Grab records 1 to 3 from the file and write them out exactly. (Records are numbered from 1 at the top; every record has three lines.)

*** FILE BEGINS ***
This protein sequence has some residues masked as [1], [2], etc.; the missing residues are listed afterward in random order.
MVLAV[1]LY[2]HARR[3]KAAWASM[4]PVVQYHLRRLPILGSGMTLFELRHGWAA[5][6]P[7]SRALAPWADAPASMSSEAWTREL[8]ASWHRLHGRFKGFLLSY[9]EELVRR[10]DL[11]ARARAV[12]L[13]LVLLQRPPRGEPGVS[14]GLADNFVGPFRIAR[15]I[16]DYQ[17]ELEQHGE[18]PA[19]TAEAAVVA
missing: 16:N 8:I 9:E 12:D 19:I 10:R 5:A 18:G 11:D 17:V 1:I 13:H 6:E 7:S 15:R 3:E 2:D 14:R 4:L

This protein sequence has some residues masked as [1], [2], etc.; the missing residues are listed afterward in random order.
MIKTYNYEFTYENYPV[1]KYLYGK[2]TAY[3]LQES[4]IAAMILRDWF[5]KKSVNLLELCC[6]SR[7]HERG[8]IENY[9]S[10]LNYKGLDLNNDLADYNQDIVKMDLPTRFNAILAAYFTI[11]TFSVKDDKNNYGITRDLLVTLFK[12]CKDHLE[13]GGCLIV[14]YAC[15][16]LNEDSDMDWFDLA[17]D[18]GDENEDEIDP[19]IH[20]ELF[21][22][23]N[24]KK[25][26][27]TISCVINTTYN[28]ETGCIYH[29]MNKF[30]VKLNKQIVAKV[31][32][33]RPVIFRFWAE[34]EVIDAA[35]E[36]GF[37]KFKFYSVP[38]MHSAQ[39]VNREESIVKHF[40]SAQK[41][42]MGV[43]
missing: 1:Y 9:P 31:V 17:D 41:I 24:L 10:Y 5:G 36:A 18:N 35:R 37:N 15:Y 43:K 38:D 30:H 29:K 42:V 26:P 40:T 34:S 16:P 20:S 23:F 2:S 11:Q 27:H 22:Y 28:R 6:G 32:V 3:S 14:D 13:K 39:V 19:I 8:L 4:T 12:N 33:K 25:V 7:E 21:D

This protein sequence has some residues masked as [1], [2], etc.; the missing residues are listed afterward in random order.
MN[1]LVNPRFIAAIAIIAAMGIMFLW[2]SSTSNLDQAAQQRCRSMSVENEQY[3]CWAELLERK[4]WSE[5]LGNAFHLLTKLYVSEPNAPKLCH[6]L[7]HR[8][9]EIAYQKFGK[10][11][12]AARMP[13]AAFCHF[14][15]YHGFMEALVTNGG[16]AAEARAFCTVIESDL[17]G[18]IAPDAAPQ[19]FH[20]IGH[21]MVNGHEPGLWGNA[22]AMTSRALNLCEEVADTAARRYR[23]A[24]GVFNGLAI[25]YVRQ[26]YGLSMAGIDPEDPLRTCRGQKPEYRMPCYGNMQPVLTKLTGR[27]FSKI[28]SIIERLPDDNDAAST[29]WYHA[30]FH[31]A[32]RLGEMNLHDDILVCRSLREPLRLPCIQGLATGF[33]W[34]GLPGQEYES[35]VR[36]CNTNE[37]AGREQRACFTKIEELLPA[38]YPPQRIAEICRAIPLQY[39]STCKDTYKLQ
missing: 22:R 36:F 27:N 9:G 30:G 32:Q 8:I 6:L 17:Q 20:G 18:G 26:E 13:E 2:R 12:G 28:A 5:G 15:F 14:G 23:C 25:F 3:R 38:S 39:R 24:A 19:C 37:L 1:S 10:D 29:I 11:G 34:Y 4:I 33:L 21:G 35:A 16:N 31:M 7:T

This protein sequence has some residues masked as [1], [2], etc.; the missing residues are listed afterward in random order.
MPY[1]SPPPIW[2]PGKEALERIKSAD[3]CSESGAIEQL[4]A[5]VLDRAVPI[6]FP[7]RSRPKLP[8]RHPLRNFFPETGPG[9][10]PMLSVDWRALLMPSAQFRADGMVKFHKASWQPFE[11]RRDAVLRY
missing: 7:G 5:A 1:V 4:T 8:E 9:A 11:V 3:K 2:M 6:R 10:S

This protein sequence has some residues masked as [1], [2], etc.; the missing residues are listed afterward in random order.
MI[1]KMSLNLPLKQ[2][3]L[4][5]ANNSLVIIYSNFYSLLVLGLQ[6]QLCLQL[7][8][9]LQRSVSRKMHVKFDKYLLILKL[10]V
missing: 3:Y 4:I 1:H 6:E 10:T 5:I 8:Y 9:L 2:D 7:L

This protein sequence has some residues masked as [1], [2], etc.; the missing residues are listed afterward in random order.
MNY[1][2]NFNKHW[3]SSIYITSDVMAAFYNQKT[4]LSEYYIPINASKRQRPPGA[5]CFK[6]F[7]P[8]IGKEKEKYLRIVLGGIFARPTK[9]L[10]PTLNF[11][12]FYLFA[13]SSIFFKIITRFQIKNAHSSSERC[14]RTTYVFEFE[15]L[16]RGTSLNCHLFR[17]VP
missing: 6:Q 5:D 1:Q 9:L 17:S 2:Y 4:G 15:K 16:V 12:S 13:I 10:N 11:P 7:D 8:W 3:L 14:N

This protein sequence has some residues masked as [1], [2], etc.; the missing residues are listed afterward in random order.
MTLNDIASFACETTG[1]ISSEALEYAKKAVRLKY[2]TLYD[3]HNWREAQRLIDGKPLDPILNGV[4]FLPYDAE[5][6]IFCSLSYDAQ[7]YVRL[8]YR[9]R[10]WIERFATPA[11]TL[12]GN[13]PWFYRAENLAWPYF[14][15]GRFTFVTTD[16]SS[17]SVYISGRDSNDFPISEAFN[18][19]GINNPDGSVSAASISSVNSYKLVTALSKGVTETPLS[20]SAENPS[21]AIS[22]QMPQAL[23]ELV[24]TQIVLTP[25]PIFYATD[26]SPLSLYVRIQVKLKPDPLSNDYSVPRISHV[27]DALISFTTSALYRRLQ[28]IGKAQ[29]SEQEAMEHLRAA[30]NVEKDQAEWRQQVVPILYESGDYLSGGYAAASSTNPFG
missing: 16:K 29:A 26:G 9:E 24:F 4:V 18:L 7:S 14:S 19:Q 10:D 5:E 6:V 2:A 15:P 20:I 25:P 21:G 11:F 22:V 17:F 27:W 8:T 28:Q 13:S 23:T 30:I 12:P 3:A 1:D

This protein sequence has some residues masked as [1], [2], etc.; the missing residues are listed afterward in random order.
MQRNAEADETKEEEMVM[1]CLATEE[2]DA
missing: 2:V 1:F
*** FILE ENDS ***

This protein sequence has some residues masked as [1], [2], etc.; the missing residues are listed afterward in random order.
MVLAV[1]LY[2]HARR[3]KAAWASM[4]PVVQYHLRRLPILGSGMTLFELRHGWAA[5][6]P[7]SRALAPWADAPASMSSEAWTREL[8]ASWHRLHGRFKGFLLSY[9]EELVRR[10]DL[11]ARARAV[12]L[13]LVLLQRPPRGEPGVS[14]GLADNFVGPFRIAR[15]I[16]DYQ[17]ELEQHGE[18]PA[19]TAEAAVVA
missing: 16:N 8:I 9:E 12:D 19:I 10:R 5:A 18:G 11:D 17:V 1:I 13:H 6:E 7:S 15:R 3:E 2:D 14:R 4:L

This protein sequence has some residues masked as [1], [2], etc.; the missing residues are listed afterward in random order.
MIKTYNYEFTYENYPV[1]KYLYGK[2]TAY[3]LQES[4]IAAMILRDWF[5]KKSVNLLELCC[6]SR[7]HERG[8]IENY[9]S[10]LNYKGLDLNNDLADYNQDIVKMDLPTRFNAILAAYFTI[11]TFSVKDDKNNYGITRDLLVTLFK[12]CKDHLE[13]GGCLIV[14]YAC[15][16]LNEDSDMDWFDLA[17]D[18]GDENEDEIDP[19]IH[20]ELF[21][22][23]N[24]KK[25][26][27]TISCVINTTYN[28]ETGCIYH[29]MNKF[30]VKLNKQIVAKV[31][32][33]RPVIFRFWAE[34]EVIDAA[35]E[36]GF[37]KFKFYSVP[38]MHSAQ[39]VNREESIVKHF[40]SAQK[41][42]MGV[43]
missing: 1:Y 9:P 31:V 17:D 41:I 24:L 10:Y 5:G 36:A 18:N 35:R 37:N 15:Y 43:K 38:D 30:H 29:K 42:V 26:P 40:T 34:S 16:P 20:S 23:F 2:S 11:Q 27:H 22:Y 28:R 6:G 32:V 3:S 14:D 13:K 39:V 19:I 8:L 4:T 12:N 33:K 25:V 7:E 21:D

This protein sequence has some residues masked as [1], [2], etc.; the missing residues are listed afterward in random order.
MN[1]LVNPRFIAAIAIIAAMGIMFLW[2]SSTSNLDQAAQQRCRSMSVENEQY[3]CWAELLERK[4]WSE[5]LGNAFHLLTKLYVSEPNAPKLCH[6]L[7]HR[8][9]EIAYQKFGK[10][11][12]AARMP[13]AAFCHF[14][15]YHGFMEALVTNGG[16]AAEARAFCTVIESDL[17]G[18]IAPDAAPQ[19]FH[20]IGH[21]MVNGHEPGLWGNA[22]AMTSRALNLCEEVADTAARRYR[23]A[24]GVFNGLAI[25]YVRQ[26]YGLSMAGIDPEDPLRTCRGQKPEYRMPCYGNMQPVLTKLTGR[27]FSKI[28]SIIERLPDDNDAAST[29]WYHA[30]FH[31]A[32]RLGEMNLHDDILVCRSLREPLRLPCIQGLATGF[33]W[34]GLPGQEYES[35]VR[36]CNTNE[37]AGREQRACFTKIEELLPA[38]YPPQRIAEICRAIPLQY[39]STCKDTYKLQ
missing: 22:R 36:F 27:N 9:G 30:G 32:Q 8:I 6:L 17:Q 20:G 18:G 26:E 13:E 2:R 12:G 28:A 5:G 15:F 14:G 23:C 25:F 3:R 38:S 39:R 24:A 19:C 37:L 1:S 10:D 29:I 11:G 34:Y 4:I 33:L 21:G 35:A 16:N 31:M 7:T